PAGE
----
Equity's new technology is approved in African nation for one-year trial, though industry leader Safaricom says thin SIMs could lead to data theft and fraud More

Solar's Future Looks Brighter

New technology and dropping prices are contributing to a surge in solar power More

This forum has been closed.
Comments
     
There are no comments in this forum. Be first and add one

Featured Videos

Your JavaScript is turned off or you have an old version of Adobe's Flash Player. Get the latest Flash player.
Talks to Resume on Winter Gas for Ukrainei
X
Al Pessin
October 25, 2014 4:21 PM
Ukrainian and Russian officials will meet again next week in an effort to settle their dispute over natural gas supplies that threatens to leave Ukraine short of heating fuel for the coming winter. VOA’s Al Pessin reports from London the dispute is complex, and has both economic and geopolitical dimensions.
Video

Video Talks to Resume on Winter Gas for Ukraine

Ukrainian and Russian officials will meet again next week in an effort to settle their dispute over natural gas supplies that threatens to leave Ukraine short of heating fuel for the coming winter. VOA’s Al Pessin reports from London the dispute is complex, and has both economic and geopolitical dimensions.
Video

Video Smugglers Offer Cheap Passage From Turkey to Syria

Smugglers in Turkey offer a relatively cheap passage across the border into Syria. Ankara has stepped up efforts to stem the flow of foreign fighters who want to join Islamic State militants fighting for control of the Syrian border city of Kobani. But porous borders and border guards who can be bribed make illegal border crossings quite easy. Zlatica Hoke has more.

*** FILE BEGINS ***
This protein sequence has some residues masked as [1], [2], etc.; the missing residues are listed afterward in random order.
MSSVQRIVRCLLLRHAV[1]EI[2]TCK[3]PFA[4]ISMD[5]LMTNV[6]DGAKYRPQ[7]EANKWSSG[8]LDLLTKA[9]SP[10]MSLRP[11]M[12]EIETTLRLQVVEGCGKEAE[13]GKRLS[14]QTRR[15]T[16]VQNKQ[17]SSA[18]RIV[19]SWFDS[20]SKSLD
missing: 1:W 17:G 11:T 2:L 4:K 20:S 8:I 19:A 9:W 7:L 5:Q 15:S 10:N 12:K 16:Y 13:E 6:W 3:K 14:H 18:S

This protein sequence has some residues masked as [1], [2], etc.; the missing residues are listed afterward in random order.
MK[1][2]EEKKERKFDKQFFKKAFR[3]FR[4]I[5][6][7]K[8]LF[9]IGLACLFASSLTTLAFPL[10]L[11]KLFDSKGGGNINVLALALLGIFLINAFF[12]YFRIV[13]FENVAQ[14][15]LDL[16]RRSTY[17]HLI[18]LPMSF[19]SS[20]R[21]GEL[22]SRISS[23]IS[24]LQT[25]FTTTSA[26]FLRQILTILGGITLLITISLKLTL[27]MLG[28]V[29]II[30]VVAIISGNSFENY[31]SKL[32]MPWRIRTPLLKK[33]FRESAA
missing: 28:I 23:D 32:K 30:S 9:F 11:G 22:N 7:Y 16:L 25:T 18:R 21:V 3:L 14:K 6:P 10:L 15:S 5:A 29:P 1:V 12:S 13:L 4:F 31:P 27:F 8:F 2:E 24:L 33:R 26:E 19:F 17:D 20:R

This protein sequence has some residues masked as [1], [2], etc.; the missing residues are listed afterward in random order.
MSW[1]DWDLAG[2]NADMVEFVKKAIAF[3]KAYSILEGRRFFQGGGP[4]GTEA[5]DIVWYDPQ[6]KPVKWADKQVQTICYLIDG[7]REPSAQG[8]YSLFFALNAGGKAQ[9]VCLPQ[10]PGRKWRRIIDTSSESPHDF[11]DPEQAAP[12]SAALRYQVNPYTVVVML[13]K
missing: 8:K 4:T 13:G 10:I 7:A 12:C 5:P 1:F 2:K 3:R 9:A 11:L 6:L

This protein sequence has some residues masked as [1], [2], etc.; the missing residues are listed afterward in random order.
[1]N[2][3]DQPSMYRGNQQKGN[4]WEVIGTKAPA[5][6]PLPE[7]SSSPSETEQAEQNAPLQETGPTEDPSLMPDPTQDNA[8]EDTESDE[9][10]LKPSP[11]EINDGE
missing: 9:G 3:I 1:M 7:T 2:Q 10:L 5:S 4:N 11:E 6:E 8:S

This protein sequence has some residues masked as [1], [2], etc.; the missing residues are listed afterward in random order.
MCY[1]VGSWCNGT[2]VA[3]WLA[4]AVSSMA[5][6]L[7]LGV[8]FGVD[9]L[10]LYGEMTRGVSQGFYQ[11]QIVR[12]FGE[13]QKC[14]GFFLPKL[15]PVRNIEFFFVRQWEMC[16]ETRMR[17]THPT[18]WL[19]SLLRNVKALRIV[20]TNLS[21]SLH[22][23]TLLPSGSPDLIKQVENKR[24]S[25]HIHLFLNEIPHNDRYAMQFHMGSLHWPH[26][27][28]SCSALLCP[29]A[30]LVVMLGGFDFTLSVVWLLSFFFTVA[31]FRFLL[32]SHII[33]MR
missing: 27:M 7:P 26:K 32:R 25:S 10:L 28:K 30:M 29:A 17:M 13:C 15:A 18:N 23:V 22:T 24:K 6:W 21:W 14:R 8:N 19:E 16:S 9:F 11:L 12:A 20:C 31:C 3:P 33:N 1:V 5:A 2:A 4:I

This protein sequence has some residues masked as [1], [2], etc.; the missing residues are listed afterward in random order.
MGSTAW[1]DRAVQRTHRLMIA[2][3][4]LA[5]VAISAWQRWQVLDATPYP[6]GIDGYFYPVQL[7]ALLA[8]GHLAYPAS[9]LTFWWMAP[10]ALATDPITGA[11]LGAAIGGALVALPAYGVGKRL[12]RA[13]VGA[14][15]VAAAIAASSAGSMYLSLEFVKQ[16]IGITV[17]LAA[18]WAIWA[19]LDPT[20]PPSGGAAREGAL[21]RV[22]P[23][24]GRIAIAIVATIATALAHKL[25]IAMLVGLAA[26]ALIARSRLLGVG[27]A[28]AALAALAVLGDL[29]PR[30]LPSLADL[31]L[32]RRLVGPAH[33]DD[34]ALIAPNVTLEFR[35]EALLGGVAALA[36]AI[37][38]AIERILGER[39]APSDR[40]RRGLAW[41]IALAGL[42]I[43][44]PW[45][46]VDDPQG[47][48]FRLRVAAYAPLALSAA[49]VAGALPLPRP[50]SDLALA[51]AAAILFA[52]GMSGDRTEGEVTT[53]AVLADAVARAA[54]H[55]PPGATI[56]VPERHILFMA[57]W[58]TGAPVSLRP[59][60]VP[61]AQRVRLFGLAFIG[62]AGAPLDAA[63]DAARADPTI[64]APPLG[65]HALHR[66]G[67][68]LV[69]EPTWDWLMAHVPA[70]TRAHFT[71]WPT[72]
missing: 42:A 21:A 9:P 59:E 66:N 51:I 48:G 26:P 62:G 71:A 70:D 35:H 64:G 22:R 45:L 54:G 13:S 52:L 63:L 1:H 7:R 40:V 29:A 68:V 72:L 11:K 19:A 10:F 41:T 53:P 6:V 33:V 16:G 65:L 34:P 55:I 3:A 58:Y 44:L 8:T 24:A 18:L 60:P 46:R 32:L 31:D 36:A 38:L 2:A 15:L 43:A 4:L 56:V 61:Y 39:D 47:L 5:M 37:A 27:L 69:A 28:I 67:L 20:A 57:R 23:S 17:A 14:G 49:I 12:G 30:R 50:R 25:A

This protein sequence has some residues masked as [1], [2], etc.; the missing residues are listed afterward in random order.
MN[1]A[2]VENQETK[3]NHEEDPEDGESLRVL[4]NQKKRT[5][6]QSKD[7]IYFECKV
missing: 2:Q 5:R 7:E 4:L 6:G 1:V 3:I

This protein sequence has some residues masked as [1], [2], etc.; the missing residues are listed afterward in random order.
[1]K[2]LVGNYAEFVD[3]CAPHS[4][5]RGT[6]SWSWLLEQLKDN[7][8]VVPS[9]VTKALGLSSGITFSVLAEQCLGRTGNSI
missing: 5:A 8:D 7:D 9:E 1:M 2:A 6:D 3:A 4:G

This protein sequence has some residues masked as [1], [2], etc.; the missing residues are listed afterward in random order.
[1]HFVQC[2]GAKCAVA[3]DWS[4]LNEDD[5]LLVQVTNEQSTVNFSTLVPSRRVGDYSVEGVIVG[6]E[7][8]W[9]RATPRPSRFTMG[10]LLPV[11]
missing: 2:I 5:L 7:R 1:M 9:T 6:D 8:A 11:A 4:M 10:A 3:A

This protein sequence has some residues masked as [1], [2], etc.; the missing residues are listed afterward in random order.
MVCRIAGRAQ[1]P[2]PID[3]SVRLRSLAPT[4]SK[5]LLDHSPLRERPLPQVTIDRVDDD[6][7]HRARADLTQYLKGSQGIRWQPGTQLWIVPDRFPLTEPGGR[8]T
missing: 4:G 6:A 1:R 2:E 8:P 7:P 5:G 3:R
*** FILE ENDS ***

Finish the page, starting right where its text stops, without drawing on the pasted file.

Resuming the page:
Video

Video China Political Meeting Seeks to Improve Rule of Law

China’s communist leaders will host a top level political meeting this week, called the Fourth Plenum, and for the first time in the party’s history, rule of law will be a key item on the agenda. Analysts and Chinese media reports say the meetings could see the approval of long-awaited measures aimed at giving courts more independence and include steps to enhance an already aggressive and high-reaching anti-corruption drive. VOA’s Bill Ide has more from Beijing.
Video

Video After Decades of Pressure, Luxembourg Drops Bank Secrecy Rules

European Union finance ministers have reached a breakthrough agreement that will make it more difficult for tax cheats to hide their money. The new legislation, which had been blocked for years by countries with a reputation as tax havens, was approved last week after Luxembourg and Austria agreed to lift their vetoes. But as Mil Arcega reports, it doesn’t mean tax cheats have run out of places to keep their money hidden.
Video

Video Kobani Refugees Welcome, Turkey Criticizes, US Airdrop

Residents of Kobani in northern Syria have welcomed the airdrop of weapons, ammunition and medicine to Kurdish militia who are resisting the seizure of their city by Islamic State militants. The Turkish government, however, has criticized the operation. VOA’s Scott Bobb reports from southeastern Turkey, across the border from Kobani.
Video

Video US ‘Death Cafes’ Put Focus on the Finale

In contemporary America, death usually is a topic to be avoided. But the growing “death café” movement encourages people to discuss their fears and desires about their final moments. VOA’s Jerome Socolovsky reports.
Video

Video Ebola Orphanage Opens in Sierra Leone

Sierra Leone's first Ebola orphanage has opened in the Kailahun district. Hundreds of children orphaned since the beginning of the Ebola outbreak face stigma and rejection with nobody to care for them. Adam Bailes reports for VOA about a new interim care center that's aimed at helping the growing number of children affected by Ebola.

All About America

AppleAndroid